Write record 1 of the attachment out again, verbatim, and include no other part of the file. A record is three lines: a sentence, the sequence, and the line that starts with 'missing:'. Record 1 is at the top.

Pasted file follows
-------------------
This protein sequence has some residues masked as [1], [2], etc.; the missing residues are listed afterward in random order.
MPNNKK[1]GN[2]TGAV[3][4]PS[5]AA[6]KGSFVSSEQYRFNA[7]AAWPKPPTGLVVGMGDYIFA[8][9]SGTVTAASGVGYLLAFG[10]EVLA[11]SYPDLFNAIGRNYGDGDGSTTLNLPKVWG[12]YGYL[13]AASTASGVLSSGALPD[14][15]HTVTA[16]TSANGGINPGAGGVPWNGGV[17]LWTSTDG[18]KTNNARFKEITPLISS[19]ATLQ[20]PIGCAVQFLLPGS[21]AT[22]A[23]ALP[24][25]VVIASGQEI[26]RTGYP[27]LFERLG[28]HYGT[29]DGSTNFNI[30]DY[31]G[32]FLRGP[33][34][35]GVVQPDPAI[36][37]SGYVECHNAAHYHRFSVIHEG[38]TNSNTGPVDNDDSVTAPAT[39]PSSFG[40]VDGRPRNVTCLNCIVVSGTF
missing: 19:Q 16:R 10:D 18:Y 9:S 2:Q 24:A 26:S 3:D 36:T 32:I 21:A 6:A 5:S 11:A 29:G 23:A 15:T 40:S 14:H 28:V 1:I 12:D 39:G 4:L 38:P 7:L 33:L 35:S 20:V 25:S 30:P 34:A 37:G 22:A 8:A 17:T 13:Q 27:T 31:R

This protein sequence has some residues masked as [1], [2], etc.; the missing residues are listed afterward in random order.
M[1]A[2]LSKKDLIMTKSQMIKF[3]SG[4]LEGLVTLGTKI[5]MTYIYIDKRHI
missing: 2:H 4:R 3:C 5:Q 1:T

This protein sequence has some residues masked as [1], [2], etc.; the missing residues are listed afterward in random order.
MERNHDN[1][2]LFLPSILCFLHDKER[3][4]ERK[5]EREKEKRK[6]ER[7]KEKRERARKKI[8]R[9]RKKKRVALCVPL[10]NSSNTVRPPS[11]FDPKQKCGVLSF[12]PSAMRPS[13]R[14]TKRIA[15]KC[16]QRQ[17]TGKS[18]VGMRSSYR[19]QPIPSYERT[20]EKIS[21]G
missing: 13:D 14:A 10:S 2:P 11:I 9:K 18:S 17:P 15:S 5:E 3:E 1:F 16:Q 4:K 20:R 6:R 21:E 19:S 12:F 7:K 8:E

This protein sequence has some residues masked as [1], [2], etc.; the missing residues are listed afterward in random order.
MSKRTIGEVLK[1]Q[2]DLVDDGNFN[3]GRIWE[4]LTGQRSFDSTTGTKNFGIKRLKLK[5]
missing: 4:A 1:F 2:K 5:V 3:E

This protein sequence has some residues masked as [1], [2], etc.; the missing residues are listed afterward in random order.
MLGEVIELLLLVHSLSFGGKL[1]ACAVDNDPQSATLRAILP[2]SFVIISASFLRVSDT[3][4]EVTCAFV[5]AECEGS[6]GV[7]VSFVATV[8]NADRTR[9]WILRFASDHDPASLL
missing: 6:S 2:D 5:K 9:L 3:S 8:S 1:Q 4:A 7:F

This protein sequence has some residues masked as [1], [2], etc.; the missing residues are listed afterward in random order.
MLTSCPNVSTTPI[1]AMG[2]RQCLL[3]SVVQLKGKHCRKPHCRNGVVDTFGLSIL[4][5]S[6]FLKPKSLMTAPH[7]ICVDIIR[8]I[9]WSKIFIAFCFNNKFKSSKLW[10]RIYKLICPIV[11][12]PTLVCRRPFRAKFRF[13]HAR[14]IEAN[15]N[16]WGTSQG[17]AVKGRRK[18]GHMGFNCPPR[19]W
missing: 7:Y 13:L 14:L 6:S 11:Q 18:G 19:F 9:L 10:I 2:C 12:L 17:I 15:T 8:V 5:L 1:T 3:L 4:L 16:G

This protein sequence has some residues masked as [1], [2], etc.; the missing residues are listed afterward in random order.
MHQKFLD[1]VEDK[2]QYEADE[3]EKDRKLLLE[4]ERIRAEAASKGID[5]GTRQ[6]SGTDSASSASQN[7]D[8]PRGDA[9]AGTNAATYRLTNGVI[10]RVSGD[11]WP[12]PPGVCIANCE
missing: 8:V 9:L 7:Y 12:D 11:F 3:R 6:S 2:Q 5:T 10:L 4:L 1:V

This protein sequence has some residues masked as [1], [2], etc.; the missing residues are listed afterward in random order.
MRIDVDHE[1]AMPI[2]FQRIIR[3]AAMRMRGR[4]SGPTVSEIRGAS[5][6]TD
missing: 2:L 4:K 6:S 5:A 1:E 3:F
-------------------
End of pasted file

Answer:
This protein sequence has some residues masked as [1], [2], etc.; the missing residues are listed afterward in random order.
MPNNKK[1]GN[2]TGAV[3][4]PS[5]AA[6]KGSFVSSEQYRFNA[7]AAWPKPPTGLVVGMGDYIFA[8][9]SGTVTAASGVGYLLAFG[10]EVLA[11]SYPDLFNAIGRNYGDGDGSTTLNLPKVWG[12]YGYL[13]AASTASGVLSSGALPD[14][15]HTVTA[16]TSANGGINPGAGGVPWNGGV[17]LWTSTDG[18]KTNNARFKEITPLISS[19]ATLQ[20]PIGCAVQFLLPGS[21]AT[22]A[23]ALP[24][25]VVIASGQEI[26]RTGYP[27]LFERLG[28]HYGT[29]DGSTNFNI[30]DY[31]G[32]FLRGP[33][34][35]GVVQPDPAI[36][37]SGYVECHNAAHYHRFSVIHEG[38]TNSNTGPVDNDDSVTAPAT[39]PSSFG[40]VDGRPRNVTCLNCIVVSGTF
missing: 19:Q 16:R 10:D 18:Y 9:S 2:Q 24:A 26:S 3:D 36:T 32:I 21:A 6:A 5:S 11:A 29:G 23:A 15:T 40:S 14:H 28:V 1:I 12:D 39:G 4:L 38:P 7:L 33:L 35:S 20:V 25:S 30:P 34:A 37:G 22:A 8:A 17:T 13:Q 27:T 31:R